13 years ago, Batman changed superhero games forever

Marvel’s Spider-Man owes a lot to this 2009 action game.

Batman: Arkham Asylum
Warner Bros. Interactive Entertainment

Up until 2009, superhero video games were more often than not pretty lame. For every game like Spider-Man 2, there were many more terrible titles like Superman Returns, Catwoman, and Batman: Dark Tomorrow. However, a British developer called Rocksteady Studios came out of the gate swinging with Batman: Arkham Asylum in 2009 which set the new gold standard for comic book action games. Now, 13 years later, Arkham Asylum still holds up as one of the greatest superhero adventures of all time thanks to its impressive world-building, highly influential combat system, and an incredible presentation. It also probably helped that the iconic Kevin Conroy and Mark Hamill voiced Bruce Wayne and the Joker, respectively, reprising their roles from the beloved Batman animated series.

Impeccable design

Arkham Asylum’s smaller world isn’t a weakness. It has far less fluff than modern open-world games that feel artificially massive, with little substance.

Warner Bros. Interactive Entertainment

There’s debate about whether Arkham Asylum or Arkham City is the better game. The major thing that separates the two is the sense of scale and design. Arguably Arkham Asylum’s greatest strength is its small world and emphasis on linearity.

Sure, Asylum seems tiny compared to modern games, but thanks to the condensed placement of its points of interest, it never feels too small. In fact, this game respects the player’s time much more, offering more meaningful stories and objectives rather than a bunch of fluff. It’s large enough to offer meaningful exploration, without feeling too big.

This, when combined with its light Metroidvania elements give it such a distinct gameplay loop that makes it hard to put down. For instance, when you come across breakable walls early on, you can’t get through them. But after you finally get your hands on the Explosive Gel, a lightbulb goes off, and you think of all the new places you can explore.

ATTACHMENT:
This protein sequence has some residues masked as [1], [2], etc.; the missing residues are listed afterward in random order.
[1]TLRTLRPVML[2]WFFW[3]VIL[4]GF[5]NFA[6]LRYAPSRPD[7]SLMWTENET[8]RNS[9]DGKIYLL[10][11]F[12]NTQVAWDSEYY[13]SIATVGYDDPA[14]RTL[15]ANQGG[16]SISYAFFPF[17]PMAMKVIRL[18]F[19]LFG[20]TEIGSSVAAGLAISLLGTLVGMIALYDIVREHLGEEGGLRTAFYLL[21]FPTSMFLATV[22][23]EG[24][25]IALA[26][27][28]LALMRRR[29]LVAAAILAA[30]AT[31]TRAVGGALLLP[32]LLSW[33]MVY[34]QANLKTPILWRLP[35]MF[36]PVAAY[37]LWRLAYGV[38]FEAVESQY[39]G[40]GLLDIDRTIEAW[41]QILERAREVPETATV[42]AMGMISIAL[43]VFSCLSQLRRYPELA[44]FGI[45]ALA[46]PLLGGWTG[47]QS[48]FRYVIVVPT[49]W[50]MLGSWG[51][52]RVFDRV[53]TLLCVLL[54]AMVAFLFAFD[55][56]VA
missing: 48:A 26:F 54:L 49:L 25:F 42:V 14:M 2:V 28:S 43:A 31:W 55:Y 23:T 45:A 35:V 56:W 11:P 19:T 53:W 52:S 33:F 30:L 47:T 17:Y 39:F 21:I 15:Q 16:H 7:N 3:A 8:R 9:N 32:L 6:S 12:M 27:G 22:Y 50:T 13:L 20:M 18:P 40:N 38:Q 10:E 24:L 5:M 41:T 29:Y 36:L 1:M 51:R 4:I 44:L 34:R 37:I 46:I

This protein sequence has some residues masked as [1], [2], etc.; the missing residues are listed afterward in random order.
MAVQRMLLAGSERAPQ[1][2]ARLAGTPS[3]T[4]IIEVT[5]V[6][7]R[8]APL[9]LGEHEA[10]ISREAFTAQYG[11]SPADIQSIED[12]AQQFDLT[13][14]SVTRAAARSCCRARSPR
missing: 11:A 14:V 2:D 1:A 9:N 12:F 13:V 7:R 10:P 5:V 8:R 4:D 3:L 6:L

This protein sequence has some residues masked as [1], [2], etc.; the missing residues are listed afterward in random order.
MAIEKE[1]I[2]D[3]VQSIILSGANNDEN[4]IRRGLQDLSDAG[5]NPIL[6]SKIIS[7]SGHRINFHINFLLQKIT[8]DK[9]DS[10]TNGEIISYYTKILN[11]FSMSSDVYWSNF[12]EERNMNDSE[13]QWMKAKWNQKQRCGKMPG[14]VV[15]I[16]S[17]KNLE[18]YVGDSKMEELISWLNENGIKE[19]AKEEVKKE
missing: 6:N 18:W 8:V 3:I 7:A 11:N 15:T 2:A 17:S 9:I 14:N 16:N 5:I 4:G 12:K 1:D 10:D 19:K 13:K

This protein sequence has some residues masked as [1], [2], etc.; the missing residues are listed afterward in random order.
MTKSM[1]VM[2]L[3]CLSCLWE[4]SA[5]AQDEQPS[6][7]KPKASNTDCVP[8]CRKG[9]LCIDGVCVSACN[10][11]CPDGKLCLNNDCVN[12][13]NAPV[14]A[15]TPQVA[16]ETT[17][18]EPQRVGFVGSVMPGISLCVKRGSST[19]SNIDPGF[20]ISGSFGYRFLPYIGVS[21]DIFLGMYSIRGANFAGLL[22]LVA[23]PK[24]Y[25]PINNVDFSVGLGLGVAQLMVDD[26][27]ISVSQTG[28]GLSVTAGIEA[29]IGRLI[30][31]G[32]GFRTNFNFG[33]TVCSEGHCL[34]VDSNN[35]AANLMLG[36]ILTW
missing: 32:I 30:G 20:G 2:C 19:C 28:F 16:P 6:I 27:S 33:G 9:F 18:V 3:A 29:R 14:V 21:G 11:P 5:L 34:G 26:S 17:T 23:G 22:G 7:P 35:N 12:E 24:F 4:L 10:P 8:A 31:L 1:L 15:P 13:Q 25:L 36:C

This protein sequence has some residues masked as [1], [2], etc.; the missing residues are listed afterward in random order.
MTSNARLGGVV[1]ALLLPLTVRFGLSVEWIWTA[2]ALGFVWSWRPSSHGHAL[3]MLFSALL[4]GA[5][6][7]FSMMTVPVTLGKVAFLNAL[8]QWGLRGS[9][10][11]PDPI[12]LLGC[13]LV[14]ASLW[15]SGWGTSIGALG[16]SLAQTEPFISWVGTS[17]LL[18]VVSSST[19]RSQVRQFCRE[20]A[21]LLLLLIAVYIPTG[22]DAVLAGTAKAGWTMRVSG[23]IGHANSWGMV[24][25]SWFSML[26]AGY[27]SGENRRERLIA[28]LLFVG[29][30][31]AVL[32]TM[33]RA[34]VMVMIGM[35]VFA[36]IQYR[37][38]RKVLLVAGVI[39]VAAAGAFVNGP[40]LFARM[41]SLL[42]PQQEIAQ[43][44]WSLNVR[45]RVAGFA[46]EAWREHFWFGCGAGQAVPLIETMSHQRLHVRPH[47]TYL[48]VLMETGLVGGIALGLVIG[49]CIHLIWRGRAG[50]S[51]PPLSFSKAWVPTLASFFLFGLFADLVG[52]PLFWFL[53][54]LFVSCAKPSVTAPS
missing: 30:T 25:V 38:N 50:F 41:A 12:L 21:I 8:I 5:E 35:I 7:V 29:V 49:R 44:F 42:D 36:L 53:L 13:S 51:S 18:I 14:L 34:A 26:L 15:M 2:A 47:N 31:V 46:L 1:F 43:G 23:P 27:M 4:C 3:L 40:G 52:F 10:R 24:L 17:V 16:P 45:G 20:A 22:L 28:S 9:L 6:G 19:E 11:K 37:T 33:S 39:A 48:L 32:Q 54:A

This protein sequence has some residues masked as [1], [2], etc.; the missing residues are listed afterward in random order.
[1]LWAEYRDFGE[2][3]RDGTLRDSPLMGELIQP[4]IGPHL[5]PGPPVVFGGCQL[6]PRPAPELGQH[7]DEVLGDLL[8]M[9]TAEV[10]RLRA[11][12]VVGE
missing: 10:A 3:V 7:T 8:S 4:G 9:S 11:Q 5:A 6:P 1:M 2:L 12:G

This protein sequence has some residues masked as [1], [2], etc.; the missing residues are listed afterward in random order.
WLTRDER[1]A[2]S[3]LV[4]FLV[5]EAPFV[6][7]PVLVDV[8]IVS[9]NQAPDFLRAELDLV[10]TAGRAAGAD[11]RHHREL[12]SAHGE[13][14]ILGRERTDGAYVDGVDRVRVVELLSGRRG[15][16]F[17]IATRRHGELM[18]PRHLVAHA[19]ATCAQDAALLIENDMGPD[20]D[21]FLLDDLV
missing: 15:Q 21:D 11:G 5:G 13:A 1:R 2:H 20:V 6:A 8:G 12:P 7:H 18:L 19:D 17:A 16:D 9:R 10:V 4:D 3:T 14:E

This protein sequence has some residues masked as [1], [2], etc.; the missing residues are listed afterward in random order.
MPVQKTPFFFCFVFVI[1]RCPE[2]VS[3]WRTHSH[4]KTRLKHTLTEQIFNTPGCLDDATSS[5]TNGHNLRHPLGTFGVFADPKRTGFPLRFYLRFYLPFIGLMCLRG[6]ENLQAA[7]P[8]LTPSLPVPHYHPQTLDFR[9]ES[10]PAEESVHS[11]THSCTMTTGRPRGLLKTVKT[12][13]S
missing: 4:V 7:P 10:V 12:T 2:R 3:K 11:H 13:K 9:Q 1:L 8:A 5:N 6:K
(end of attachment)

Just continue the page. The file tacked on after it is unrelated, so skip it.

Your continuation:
It’s such a simple, yet effective design choice that encourages players to explore every nook and cranny of Arkham Island.

Free flowing combat

Batman: Arkham Asylum’s iconic freeflow combat system gets copied to this day.

Warner Bros. Interactive Entertainment

Arkham Asylum is also famous for its freeflow combat system, which still gets copied to this day. It goes beyond simply letting you punch and kick bad guys. Instead, Batman can jump over goons, grapple them, use takedowns, counters, and implement his plethora of gadgets to keep his combo going — all in a fluid motion.

You’re encouraged to keep the combo going, because the higher your combo, the bigger your multiplier, which results in more XP. It’s not a straightforward combat system, by any means, but once you get into the flow of attacking, dodging, and mixing up your strikes, it becomes so much more satisfying. Eventually, you can get through battles without even getting touched.

On top of the more aggressive combat style is a robust stealth system that feels just as fleshed out. Sticking to the shadows and taking out enemies without being seen is in your best interest — and the more enemies you take out this way, the more fear you instill in the ones who remain. By the time you get to the last enemy, they’re often seen trembling as they walk around, hoping you’ll go away.

Giving players the option to choose between stealth or traditional hand-to-hand combat just works so well, and truly ties to who Batman is as a character. This respect for the source material gives Arkham Asylum more of an edge.

Immaculate presentation

This game still looks awe-inspiring, even when compared to modern releases.

Warner Bros. Interactive Entertainment

Tying everything together is a stunning presentation from its overall art direction to its character design, and acting. It feels so much more official thanks to Kevin Conroy and Mark Hamill reprising their roles as Batman/Bruce Wayne and Joker, respectively. This made it feel expensive and cinematic, leaning closer to an animated series at times, rather than a video game.

Likewise, the game’s enemy design is just so memorable, especially the Scarecrow sections. These sequences require Batman to escape from nightmarish levels while avoiding the Scarecrow's deadly gaze. It would have been simpler to just make this an action-packed boss fight, but given the Scarecrow’s emphasis on fear — which often feels surreal — these sections make much more sense. The horrifying sounds and visuals during these stages add tension and weight, without making you fight in a traditional sense. Once again, this proves just how in tune with the source material developer Rocksteady was.

There are also several moments in which Batman glides across the dark sky with the moon in the background while it’s raining and it’s still jaw-droppingly gorgeous even 13 years after.

While many modern superhero games like Marvel’s Spider-Man and Infamous Second Son might be technically superior to Arkham Asylum, they owe a lot to Rocksteady’s 2009 masterpiece. It proved that superhero games can steal the show, leaving a lasting legacy over a decade later.

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